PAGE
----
KENT, Ohio — Alan Canfora, one of nine Kent State students wounded when members of the Ohio National Guard fired into a crowd demonstrating on campus on May 4, 1970, has died at the age of 71.
“It is with immense sadness that I share news of the passing of my beloved brother, Alan Canfora--a devastating loss to our family, friends and the Kent State/May 4 community,” Canfora’s sister Chic Canfora posted to Facebook. “Our hearts are broken at the loss of a spirit so irreplaceable to us and to the world. The burden of our grief will be lightened in the days to come by the thousands of voices Alan inspired, the causes he championed and the lives he changed. Give us strength and give us time.”
His sister later said her brother died Dec. 20 at his home in Munroe Falls following a brief illness unrelated to COVID, according to the Akron Beacon Journal. Due to coronavirus concerns, only a handful of family members were present.
Funeral arrangements are pending, she said.
On May 4, 1970, life forever changed for Chic Canfora, also a student at Kent State University at the time. It was on that day that Canfora, and many others including her brother Alan, were protesting American military action in Cambodia.
“We had to process our grief, our fear, our anger, our confusion, not just in the hours afterwards, but in the days, the months, and the years afterwards,” Chic Canfora told News 5 in an interview on the 50th anniversary of the shootings.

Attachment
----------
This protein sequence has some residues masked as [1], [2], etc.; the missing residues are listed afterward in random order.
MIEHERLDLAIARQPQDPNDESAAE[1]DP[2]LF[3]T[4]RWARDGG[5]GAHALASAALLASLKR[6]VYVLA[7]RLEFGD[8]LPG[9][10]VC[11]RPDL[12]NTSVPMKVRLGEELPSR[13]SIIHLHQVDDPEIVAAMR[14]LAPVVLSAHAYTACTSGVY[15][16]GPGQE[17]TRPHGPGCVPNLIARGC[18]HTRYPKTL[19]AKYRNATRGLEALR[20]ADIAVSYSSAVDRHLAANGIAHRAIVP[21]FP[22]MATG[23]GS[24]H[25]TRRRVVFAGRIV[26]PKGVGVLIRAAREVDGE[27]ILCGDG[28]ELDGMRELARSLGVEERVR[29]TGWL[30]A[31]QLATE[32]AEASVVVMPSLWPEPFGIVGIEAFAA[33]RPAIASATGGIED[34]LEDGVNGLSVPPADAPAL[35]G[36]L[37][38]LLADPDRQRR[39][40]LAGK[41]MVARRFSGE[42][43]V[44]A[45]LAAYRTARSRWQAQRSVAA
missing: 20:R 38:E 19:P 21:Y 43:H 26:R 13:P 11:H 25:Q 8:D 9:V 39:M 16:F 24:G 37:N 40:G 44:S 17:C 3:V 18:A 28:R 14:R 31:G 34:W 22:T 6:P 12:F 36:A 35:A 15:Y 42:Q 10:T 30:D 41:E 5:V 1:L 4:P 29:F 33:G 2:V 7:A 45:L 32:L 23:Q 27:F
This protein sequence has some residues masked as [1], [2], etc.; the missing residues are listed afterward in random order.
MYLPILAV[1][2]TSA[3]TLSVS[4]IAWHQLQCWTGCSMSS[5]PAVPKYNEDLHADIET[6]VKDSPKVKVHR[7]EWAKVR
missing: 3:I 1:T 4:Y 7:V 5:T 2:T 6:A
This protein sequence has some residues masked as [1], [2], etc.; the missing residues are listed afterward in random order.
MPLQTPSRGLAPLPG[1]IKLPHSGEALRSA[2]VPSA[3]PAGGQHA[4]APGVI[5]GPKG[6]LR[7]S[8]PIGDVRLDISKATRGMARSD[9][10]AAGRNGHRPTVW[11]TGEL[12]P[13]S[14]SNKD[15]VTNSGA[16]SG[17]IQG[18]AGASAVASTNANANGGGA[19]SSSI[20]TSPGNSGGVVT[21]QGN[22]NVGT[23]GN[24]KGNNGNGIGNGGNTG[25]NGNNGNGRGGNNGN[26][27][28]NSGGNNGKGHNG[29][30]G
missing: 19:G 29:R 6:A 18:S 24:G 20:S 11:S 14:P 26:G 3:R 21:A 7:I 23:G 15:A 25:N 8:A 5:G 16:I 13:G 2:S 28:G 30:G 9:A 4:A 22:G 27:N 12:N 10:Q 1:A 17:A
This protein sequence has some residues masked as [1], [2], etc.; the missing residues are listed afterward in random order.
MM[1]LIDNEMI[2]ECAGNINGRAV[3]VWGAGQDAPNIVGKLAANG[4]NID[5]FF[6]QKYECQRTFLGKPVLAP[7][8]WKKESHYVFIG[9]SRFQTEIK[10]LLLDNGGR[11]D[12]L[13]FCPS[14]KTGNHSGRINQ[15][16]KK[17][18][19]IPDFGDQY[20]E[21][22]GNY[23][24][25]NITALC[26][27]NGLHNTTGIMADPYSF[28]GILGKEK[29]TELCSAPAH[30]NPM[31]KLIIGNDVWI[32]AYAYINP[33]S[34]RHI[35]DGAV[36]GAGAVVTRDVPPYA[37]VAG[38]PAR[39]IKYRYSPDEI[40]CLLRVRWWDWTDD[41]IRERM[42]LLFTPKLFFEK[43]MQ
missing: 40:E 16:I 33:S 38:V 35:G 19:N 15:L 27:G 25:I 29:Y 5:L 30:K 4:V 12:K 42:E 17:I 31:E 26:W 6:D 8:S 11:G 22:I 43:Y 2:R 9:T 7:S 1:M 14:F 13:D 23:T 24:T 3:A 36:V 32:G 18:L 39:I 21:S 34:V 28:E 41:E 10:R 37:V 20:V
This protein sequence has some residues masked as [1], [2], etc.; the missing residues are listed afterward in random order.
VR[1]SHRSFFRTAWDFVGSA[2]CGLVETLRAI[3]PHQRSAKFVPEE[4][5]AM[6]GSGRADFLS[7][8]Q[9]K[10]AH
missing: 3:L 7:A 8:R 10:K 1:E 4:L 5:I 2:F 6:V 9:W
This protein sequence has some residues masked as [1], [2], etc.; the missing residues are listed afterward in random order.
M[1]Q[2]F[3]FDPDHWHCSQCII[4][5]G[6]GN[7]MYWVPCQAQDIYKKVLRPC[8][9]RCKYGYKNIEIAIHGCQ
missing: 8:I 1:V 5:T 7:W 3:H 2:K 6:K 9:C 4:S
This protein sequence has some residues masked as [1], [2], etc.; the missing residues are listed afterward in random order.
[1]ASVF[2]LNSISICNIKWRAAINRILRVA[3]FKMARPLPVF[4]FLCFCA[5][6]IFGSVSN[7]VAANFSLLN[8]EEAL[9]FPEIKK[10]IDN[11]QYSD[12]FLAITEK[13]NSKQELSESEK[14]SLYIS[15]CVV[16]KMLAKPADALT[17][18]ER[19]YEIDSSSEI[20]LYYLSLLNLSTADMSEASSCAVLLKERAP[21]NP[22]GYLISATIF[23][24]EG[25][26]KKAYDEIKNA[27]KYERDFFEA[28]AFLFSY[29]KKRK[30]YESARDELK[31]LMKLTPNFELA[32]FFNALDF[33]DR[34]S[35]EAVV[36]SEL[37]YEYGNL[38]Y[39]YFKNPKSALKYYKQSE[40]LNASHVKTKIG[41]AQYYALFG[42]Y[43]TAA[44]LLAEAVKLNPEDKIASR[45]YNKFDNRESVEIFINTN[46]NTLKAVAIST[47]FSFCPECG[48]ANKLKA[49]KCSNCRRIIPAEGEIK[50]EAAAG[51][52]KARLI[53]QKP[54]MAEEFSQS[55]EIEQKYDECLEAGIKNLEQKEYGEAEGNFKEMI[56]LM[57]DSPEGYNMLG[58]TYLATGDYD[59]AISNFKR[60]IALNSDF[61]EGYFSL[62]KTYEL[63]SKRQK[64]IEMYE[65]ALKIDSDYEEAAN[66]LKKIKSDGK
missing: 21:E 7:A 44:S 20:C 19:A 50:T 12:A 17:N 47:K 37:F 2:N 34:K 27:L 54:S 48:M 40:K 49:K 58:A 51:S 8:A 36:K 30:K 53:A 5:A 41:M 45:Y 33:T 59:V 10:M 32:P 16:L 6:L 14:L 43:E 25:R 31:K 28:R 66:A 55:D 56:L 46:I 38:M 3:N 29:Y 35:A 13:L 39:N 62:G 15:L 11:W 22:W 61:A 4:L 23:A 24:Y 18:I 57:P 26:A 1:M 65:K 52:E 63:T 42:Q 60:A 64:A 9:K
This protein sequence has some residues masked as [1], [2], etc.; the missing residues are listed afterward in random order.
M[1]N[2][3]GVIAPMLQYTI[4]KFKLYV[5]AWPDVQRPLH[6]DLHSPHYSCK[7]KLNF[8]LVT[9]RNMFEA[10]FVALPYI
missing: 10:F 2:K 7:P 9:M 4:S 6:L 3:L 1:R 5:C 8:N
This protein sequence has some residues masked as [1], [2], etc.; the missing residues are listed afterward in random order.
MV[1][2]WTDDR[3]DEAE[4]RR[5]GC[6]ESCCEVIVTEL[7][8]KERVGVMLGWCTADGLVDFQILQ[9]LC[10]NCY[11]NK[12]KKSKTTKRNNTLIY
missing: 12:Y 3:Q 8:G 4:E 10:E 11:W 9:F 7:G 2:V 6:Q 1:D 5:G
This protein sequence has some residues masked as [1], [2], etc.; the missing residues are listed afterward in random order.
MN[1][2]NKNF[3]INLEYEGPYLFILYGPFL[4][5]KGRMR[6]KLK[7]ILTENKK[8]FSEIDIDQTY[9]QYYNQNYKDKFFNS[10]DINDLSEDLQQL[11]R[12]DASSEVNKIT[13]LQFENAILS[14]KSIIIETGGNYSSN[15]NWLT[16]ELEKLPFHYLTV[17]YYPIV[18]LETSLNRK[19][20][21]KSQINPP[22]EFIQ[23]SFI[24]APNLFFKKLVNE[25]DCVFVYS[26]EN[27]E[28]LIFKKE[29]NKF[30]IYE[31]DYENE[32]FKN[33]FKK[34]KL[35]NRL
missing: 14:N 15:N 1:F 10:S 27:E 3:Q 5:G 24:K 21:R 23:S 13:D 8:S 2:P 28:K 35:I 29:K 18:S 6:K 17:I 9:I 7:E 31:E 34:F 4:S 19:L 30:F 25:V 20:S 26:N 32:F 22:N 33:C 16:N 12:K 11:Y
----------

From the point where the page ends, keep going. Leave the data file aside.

By 12:30 in the afternoon, a group of Ohio National Guardsmen fired their weapons at the protestors, killing four students and wounding nine others, including Canfora’s brothers.
“We will never forget the sights and the sounds of the gunfire, the adrenaline rush as we dove for cover hoping not to be hit and the horror we discovered when we came out from the cars and trees that shielded us,” she said.
Then 33-year-old Professor Jerry Lewis, one of a handful of faculty marshals trying to keep the peace, applied first aid.
“I saw a student laying on the ground some distance away so I went over, it was a blind student who had been tear gassed, so I applied first aid,” he said.
Due to the pandemic, on the 50th anniversary this year, the campus was closed, just like it was 50 years ago.
"The whole experience seems surreal knowing that on the 50th anniversary the campus will be closed like it was 50 years ago," Canfora said.
Alan Canfora fought for decades to protect the May 4 legacy, according to the ABJ. He spoke throughout the country on college campuses, and frequently gave tours of the historic KSU site to groups of high school students, educators and incoming university presidents.